Miraa task force blames taxes for slowing down trade in crop

Every time Meru miraa (khat) farmers ferry the produce to Somalia, there is no doubt at the back of their minds that they are flying into another intricate web of taxes.

And every so often, farmers have boycotted the trade with Kenya’s northern neighbour to protest the string of levies that begin with airport tax all the way to the consumer. Well, there is not much they can do to change the laws of a sovereign country.

The same difficult business environment also persists at home, a presidential task force on the crop, has found. The team says miraa is the most taxed crop in Kenya and its commercial production has suffered due to overtaxing and frequent harassment of traders by security agencies.

“We did a simulation on a pick-up. Assuming it takes 20 trips or 20 days of travel out of 360 days, the owner will have been compelled to pay Sh1,000 in Maua, Sh7,000 in Kongea plus other money on the way totalling to Sh1.6 million a year,” said task force chairman Geoffrey Nchooro M’mwenda.

“If you convert this amount into a tax you will realise that a miraa farmer is the most taxed person.”

Mr Nchooro says the task force found out that law enforcement officers are not making life easier for the traders either through levies.

“Immediately after loading onto the pick-ups and lorries from Maili Tatu and Kangeta, harassment by the law enforcement officers starts all the way to Mombasa,” he says.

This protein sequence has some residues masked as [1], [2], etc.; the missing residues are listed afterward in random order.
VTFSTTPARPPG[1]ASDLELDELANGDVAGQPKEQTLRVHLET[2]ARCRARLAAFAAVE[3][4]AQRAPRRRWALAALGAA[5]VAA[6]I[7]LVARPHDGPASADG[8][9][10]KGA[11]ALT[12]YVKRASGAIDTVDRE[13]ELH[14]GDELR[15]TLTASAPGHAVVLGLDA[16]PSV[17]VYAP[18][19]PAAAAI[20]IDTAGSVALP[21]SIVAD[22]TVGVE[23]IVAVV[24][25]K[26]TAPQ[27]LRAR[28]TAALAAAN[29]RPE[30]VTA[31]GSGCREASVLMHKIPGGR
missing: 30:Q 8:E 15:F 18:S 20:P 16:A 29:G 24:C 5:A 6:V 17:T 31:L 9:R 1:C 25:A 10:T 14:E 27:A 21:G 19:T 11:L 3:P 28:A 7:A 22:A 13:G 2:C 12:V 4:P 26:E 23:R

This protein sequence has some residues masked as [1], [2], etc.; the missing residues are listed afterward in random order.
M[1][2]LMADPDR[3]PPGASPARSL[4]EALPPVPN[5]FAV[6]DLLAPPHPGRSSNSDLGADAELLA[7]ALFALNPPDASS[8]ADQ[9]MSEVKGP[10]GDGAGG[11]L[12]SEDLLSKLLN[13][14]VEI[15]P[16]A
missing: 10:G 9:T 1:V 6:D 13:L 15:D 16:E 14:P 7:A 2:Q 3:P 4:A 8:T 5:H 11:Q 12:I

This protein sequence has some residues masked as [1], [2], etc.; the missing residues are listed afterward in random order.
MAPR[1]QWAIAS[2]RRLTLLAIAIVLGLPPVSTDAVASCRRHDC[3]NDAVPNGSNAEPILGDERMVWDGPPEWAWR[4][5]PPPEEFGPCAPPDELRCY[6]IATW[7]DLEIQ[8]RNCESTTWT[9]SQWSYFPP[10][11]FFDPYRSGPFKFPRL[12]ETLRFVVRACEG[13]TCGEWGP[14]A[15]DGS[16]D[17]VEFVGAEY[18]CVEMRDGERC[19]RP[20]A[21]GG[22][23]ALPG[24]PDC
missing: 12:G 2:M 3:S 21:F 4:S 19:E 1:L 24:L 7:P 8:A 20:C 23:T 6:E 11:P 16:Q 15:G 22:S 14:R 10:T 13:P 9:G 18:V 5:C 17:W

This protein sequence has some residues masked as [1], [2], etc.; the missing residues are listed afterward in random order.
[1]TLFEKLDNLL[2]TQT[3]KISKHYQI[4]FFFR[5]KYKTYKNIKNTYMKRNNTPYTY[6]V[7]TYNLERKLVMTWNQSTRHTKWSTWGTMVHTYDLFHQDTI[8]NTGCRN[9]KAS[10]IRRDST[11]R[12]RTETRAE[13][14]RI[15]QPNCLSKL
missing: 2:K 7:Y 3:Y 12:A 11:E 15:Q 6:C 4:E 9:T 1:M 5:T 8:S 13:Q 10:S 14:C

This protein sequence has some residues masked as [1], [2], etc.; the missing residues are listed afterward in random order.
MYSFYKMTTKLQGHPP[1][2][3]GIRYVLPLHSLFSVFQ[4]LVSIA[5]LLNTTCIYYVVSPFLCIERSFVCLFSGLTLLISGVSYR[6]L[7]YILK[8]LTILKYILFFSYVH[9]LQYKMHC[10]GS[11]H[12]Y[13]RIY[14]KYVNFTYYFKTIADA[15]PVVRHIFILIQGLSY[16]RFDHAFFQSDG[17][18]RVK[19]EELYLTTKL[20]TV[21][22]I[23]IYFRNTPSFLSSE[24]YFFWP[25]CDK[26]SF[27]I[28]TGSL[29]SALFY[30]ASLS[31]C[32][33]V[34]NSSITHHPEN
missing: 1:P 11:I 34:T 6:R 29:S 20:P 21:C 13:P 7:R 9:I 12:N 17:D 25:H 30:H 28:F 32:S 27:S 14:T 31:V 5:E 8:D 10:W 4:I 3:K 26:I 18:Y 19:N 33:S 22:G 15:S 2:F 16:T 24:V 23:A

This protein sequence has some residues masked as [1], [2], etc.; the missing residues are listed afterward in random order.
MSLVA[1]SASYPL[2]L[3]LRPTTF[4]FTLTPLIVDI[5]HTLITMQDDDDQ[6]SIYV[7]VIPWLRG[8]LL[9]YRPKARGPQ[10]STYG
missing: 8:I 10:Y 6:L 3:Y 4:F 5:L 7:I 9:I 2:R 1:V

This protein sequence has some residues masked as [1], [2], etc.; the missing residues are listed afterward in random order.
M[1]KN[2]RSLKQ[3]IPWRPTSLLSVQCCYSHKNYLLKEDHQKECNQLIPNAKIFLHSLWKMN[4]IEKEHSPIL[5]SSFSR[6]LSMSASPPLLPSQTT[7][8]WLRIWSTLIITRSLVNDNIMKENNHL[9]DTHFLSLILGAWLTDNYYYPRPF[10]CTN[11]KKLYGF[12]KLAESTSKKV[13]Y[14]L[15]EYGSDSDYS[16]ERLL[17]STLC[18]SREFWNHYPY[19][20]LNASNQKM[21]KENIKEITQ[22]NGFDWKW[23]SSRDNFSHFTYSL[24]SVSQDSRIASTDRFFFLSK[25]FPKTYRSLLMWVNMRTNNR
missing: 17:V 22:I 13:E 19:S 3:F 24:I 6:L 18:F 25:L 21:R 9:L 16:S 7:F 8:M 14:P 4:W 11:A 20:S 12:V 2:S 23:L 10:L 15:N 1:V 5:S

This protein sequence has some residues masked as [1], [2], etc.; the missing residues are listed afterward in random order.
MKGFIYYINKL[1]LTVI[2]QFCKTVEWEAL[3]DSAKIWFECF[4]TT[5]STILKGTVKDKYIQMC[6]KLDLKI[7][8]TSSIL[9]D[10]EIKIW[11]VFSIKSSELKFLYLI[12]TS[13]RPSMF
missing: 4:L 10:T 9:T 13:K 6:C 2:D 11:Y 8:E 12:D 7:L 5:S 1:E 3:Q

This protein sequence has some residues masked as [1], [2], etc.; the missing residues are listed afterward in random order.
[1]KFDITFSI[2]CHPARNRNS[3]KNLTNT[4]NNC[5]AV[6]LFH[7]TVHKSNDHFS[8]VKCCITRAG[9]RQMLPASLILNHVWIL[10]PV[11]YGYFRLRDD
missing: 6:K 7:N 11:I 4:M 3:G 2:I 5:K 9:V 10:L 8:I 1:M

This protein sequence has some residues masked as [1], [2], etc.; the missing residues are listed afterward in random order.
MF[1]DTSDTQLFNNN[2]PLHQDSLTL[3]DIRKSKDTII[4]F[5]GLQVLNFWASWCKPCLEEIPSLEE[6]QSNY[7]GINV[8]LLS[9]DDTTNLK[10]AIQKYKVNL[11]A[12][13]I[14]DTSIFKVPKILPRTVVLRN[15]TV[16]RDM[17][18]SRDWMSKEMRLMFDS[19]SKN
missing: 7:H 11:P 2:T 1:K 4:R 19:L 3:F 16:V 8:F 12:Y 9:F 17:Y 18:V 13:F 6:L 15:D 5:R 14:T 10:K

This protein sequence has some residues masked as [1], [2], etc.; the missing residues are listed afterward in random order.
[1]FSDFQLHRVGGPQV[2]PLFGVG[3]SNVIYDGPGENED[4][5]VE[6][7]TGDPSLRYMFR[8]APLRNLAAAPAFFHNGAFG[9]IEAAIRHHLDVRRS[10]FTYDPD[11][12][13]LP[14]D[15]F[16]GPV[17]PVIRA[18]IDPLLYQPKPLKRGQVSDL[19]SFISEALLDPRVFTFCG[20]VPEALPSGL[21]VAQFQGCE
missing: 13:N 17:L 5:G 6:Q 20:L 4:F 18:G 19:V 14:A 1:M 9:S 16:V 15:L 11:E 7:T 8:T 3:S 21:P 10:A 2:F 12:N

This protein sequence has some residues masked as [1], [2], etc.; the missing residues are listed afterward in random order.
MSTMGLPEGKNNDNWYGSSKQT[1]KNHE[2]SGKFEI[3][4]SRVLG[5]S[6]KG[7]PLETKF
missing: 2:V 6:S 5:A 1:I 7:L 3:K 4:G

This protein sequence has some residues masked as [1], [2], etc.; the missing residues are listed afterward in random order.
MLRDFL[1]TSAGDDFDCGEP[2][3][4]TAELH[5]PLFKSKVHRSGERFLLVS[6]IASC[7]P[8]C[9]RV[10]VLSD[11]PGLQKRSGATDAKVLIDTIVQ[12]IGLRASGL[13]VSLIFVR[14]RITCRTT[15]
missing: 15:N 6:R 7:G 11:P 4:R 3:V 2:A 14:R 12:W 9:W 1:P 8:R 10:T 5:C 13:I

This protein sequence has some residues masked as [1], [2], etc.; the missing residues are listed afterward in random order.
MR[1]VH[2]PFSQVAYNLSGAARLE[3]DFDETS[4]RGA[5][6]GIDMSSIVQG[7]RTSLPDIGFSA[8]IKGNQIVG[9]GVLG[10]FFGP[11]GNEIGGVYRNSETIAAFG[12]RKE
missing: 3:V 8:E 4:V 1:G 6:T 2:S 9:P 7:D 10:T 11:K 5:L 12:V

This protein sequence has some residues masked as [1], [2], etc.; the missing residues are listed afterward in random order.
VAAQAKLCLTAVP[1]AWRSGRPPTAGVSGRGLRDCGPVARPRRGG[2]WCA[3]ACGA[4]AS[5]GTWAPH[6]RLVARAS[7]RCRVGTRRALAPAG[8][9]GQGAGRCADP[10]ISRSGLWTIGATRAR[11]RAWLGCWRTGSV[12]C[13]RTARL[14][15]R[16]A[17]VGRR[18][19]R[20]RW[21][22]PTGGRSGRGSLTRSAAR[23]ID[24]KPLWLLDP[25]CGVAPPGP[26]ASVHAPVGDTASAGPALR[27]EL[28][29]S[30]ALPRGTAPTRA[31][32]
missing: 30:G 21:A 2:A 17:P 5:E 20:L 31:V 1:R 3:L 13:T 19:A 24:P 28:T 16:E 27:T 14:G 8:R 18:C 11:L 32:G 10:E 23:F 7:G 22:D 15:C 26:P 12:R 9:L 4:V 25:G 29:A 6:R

The report recommends that the government should sensitise the State agencies on the status of miraa and legitimacy of trade in the produce. It also calls on the miraa traders associations to educate their members on the need to trade in licensed premises and to adhere to county government laws.

Presenting the 110-page report to Meru County Assembly speaker Joseph Kaberia, Mr Nchooro said the Sh1 billion that the government set aside would be used in registering farmers, implementation of the report and establishment of a fund to finance cultivation of the crop.

Other projects proposed include a miraa research institute and dissemination of information and knowledge on the crop.

The team also presented its report to President Uhuru Kenyatta early last month.

Mr Nchooro said registration of miraa farmers follows findings by the team that many people did not know farm owners because land adjudication was incomplete in some parts of Meru and Tharaka Nithi counties.

Source:- Daily Nation

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